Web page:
Reminder: Always ensure your flock has ample access to fresh, clean water, especially on warm or hot days. Birds are quite sensitive to the effects of heat. So, you must provide them with the proper environment to remain cold.
There’s a big chance that your chicken is experiencing diarrhea due to intestinal parasites or worms. It would help if you treated your entire flock by deworming. You can give them the proper deworming medicine from your local vet or farming supply store.
Follow the instructions and ensure not to eat or sell eggs from the treated hens for the specified time. Parasites like Coccidiosis usually only affect young chicks under ten weeks of age. Chicks with Coccidiosis must be treated promptly. It can be done with a coccidiostat, probiotics, and electrolytes, or it might be lethal.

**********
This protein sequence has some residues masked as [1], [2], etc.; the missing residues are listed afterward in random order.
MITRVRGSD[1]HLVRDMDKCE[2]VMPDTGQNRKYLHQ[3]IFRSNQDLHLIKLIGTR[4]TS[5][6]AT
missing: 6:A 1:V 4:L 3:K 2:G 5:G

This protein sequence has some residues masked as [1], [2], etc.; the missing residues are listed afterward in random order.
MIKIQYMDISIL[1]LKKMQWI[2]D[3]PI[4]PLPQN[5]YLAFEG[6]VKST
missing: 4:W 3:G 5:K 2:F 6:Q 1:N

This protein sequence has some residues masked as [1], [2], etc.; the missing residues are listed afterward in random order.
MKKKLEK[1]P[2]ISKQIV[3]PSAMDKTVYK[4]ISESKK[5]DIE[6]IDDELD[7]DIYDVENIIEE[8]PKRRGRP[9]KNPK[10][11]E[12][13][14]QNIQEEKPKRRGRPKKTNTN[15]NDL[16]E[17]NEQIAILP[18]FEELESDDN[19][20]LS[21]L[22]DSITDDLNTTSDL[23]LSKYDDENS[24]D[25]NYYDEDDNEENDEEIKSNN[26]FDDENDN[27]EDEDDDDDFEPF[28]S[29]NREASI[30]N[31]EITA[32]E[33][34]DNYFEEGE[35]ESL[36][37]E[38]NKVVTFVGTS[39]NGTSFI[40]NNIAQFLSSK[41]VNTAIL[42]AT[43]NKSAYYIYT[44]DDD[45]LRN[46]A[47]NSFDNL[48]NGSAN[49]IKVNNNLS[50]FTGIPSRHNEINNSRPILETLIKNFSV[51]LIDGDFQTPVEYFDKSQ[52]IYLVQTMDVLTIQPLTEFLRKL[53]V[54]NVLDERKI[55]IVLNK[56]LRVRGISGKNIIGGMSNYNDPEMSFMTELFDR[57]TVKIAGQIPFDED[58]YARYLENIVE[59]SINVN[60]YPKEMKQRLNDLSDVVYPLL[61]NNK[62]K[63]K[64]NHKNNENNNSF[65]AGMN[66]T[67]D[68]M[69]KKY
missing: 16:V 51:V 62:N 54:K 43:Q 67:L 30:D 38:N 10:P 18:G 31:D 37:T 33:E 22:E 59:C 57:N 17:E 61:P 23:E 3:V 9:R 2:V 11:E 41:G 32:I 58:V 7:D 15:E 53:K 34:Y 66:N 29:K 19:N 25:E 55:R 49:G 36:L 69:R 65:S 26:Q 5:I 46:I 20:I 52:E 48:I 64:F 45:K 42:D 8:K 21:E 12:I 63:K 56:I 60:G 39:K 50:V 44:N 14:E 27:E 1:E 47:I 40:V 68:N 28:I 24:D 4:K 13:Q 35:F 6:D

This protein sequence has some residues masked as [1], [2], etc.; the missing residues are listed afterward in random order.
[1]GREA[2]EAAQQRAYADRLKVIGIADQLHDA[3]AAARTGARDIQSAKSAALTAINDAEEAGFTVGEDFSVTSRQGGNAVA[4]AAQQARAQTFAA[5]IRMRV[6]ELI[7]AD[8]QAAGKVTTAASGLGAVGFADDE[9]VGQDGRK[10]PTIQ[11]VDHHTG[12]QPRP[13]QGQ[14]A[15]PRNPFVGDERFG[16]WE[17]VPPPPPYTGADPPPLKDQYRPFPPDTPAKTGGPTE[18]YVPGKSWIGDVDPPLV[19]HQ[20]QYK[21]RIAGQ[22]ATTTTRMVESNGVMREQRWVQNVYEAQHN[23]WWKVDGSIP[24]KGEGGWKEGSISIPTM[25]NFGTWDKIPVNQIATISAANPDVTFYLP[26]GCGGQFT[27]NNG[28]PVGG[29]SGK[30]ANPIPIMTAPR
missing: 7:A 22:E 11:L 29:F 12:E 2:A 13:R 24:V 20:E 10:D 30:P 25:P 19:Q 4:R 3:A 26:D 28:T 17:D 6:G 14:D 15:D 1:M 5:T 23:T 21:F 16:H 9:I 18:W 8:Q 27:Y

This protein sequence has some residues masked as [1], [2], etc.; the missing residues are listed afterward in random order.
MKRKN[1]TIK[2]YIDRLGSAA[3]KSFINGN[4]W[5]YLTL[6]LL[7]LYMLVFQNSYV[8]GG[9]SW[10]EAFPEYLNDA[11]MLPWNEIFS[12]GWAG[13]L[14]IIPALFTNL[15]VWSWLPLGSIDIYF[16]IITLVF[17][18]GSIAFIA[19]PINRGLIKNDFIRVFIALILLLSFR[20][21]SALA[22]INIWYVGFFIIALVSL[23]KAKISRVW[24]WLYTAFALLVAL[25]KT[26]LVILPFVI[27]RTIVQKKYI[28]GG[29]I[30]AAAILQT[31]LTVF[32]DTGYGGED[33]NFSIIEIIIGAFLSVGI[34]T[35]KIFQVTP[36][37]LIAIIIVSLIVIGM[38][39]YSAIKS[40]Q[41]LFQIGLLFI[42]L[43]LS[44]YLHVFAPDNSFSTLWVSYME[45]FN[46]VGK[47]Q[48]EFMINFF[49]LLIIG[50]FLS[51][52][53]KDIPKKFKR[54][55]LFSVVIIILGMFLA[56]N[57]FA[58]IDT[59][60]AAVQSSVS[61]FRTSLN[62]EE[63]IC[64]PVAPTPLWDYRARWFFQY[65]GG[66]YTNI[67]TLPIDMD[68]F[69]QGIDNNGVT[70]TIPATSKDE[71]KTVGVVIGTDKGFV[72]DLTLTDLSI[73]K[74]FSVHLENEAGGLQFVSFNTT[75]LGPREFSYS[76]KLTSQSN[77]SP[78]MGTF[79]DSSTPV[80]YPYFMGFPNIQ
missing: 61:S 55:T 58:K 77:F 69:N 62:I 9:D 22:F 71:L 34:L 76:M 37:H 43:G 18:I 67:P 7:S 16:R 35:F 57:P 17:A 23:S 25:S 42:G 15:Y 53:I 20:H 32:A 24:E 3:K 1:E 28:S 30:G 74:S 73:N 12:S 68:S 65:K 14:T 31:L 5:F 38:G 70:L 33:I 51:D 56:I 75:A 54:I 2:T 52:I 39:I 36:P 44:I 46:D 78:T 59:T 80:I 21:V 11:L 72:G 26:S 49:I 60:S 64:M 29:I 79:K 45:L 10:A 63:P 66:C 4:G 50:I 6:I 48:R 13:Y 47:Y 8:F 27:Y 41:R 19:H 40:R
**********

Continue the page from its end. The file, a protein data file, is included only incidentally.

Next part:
Try Antibiotic Treatment
If you suspect that your chicken’s diarrhea is due to viruses or parasites, the above remedies will not hurt. However, more might be needed to help your chicken’s digestive system get back on track. Consult your vet to nail if it’s a bacterial or viral infection.
Bacterial infections can be treated with the right antibiotics; a surplus of antibiotics may also cause diarrhea, so give your bird probiotics.
Antibiotics do not treat viral infections; if your hen is suspected of having a virus, provide palliative care. In bacterial or viral infections, isolate your infected chicken(s) from the rest of the flock to minimize the likelihood of transmission.
Caring for Chickens with Diarrhea
Ensure all hens with diarrhea have access to proper food, clean water, shade, and fresh bedding. Until or unless you have determined the cause of the chicken diarrhea. Yet, once you know it’s viral, isolate your infected bird(s) from the rest of your flock.